This is not another templated blog post telling you that Black Lives Matter.
This is a call to action.
Over the past week or so, I have absorbed more education about one subject than I have about anything else in my life.
From articles to books to conversations to webinars, I have been processing what it truly means to be a white ally to BIPOC, what it means to do anti-racist work — and more importantly, acknowledging my unearned privilege in a system that was rigged to my benefit.
Brands across all industries are being called out for their implicit (and yes, explicit) biases, and we’re realizing that we can all do better.
Most of us have heard the expression, “We are not born with ‘isms.’ Racism is taught.”
And just as people aren’t born racist, most businesses aren’t born racist either.
The vast majority of entrepreneurs don’t start companies to deliberately suppress people of color.
But here’s the thing:
Most of us don’t go into business with plans to amplify and support people of color either.
Our passive decision making is directly harming anti-racist work. By not putting diversity and equity at the forefront of our core business values, we are not only contributing to the problem…
We are the problem.
We simply cannot continue business as normal, without addressing the fundamental flaws of the sustainable and ethical fashion industry and it’s white-washed behavior.
As a leader in this space, someone who encourages people to start sustainable fashion brands for the good of planet and people, it is my responsibility to ensure that we’re starting brands that are good for all people.
I also recognize that there are professionals in diversity and inclusion training that will do a far better job teaching anti-racist business principles than I can.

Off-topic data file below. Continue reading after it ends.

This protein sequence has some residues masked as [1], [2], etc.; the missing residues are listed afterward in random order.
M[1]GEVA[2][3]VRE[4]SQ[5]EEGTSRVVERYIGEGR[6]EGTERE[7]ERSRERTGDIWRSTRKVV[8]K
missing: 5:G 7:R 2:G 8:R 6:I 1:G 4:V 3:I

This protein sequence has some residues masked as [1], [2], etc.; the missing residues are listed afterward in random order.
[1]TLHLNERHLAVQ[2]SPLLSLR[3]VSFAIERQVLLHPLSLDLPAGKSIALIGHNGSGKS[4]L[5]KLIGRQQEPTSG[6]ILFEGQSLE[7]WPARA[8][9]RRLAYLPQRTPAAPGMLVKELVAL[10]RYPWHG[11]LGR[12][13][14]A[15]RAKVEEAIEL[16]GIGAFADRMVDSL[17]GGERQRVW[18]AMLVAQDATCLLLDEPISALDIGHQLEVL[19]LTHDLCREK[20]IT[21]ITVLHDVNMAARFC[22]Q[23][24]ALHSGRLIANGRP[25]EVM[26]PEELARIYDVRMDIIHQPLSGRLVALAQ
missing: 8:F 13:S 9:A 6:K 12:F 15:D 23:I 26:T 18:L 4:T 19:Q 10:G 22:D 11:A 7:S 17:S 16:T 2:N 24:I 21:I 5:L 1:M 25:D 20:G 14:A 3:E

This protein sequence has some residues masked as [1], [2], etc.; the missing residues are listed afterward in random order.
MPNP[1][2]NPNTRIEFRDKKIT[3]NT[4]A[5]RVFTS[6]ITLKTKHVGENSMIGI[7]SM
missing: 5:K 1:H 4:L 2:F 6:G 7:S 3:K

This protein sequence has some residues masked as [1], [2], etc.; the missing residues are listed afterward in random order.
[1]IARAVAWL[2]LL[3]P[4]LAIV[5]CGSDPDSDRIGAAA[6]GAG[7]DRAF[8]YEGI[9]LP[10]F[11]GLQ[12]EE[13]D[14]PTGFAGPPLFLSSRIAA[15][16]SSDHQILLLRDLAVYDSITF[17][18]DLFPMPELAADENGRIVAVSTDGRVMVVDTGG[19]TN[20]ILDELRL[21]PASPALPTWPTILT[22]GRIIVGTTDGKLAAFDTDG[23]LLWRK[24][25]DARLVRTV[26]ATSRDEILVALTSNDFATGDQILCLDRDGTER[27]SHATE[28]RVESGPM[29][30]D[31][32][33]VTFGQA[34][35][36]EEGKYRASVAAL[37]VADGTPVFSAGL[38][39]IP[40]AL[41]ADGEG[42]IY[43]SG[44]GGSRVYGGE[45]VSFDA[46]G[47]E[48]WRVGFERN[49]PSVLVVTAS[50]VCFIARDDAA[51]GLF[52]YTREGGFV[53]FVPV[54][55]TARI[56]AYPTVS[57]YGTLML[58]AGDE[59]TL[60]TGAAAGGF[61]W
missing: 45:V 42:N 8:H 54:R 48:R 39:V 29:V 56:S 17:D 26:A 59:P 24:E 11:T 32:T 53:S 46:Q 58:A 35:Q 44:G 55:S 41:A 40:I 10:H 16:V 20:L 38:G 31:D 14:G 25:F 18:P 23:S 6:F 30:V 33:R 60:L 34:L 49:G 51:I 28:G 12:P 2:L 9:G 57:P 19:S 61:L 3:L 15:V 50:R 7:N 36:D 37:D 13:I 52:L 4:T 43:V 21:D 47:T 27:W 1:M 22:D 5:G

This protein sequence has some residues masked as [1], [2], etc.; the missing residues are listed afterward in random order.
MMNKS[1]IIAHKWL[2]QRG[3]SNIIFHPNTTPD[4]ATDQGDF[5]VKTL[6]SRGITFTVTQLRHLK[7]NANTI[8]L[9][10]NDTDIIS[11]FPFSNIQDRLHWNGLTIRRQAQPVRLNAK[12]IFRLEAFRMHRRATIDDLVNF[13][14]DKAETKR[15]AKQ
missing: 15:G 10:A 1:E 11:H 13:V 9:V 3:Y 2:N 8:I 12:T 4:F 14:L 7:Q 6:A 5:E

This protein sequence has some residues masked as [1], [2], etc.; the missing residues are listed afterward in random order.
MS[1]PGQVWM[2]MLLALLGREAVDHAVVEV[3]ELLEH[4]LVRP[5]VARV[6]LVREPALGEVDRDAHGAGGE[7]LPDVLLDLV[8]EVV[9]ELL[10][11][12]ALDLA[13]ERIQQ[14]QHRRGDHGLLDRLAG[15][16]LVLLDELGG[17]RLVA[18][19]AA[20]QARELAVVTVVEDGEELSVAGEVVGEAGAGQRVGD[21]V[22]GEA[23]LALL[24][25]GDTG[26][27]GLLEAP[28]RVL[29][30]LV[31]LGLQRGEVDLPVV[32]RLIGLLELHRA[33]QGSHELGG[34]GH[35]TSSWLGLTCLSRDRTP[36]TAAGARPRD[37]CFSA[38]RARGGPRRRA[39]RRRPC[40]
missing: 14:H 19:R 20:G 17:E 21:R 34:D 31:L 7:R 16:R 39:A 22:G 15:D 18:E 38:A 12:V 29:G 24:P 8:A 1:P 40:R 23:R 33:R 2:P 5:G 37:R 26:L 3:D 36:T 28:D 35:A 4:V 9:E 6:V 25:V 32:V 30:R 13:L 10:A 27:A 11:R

So today, I want to introduce you to one of those people.
Erica Courdae is the CEO of a hair and makeup business that disrupted industry standards to consider the beauty of those not regularly featured.
After decades of experience in creating a space for dialogue around diversity, equity and inclusion, she is now a consultant and coach for businesses that are committed to being imperfect allies of BIPOC.
On Thursday, June 18th, sponsored by The Garment, Erica is teaching a webinar exclusively for fashion brands about how we can be better allies.
“Step into a reality that isn’t the one you inhabit every single day. This is where the growth happens.” — Erica Courdae
Erica is being compensated for her time, knowledge and skills, but the webinar is free for you to attend. You can register here.
I will be there with an open mind, listening, learning and challenging myself to dig deeper in how I can commit to doing the long-term work.
Because believe me, there isn’t an overnight solution in showing up.
The point is to continue showing up — within yourself, within your family and within your business.
If we truly want to live in an equal and just world, then there’s no other option.
See you next Thursday here,
I know we’ve all been inundated with resources, but here are two links that have particularly stood out to me.
*Note: If you’re sensitive to explicit language, then you may want to skip.
Police: Last Week Tonight with John Oliver (If you can’t commit to 30 minutes, then just watch the last two minutes.)